To some non-runners, extreme…to runners, NORMAL.

    (We gotta do what we gotta do sometimes to keep our head in the game, okay?) 

    That being said, there are a handful of things that runners can do absent-mindedly (due to this state of running-bliss) that are NOT acceptable.

    Examples include:

    – Cutting other runners off course

    – Selfie-ing in the middle of the road

    – Spitting without looking first

    – Running too close to others for long periods of time

    – Playing music so loud everyone can hear

    – Throwing running gel packets frantically all over the place 

    None of these things are often meant to cause any harm, and we all can be guilty of these things from time-to-time!

    This is just a friendly reminder to perhaps think about your fellow runner next to you, before you release that snot-rocket.

    3) Always Indicate When You Are Slowing Down/Stopping

    The common gesture runners use to indicate this is by moving off to the side, and raising one hand in the air when slowing down.

    This is also the gesture runners/walkers use routinely to indicate the same thing.

    I’ve seen some crazy collisions occur (mainly around Mile 20 when you tend to lose your sense of direction), just because it wasn’t communicated to the other runners that someone would be stopping.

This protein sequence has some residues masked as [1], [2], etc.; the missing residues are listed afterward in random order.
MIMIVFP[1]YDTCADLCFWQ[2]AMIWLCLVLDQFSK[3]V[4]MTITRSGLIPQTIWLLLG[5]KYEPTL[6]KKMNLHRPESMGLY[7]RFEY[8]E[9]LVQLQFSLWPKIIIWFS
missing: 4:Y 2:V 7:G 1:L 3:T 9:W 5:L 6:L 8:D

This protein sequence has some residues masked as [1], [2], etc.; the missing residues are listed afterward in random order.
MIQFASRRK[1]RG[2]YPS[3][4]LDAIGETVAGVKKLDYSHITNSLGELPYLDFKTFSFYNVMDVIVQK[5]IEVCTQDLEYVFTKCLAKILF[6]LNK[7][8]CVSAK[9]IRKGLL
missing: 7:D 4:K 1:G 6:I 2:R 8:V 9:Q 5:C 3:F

The last thing you want is to be responsible for another runners injury (and possibly your own!) cause you weren’t careful.

    4) Course Cutters

    Guys, REALLY?!

    Not only do you get in people’s way, and throw other runners off, but you’re ultimately cheating yourself in the process.

    You’ll want to be able to hold that medal at the end knowing you EARNED IT.

    That’s like a close friend or relative saying, “Congrats on the killer marathon time!”, and you just reply, “Oh, yeah! I actually cheated!“.

    Don’t be one of these people. 

    And, well, if that aspect doesn’t phase you…you’re missing out on the whole point of running in the first place.

    5) Be Honest About Your Starting Corral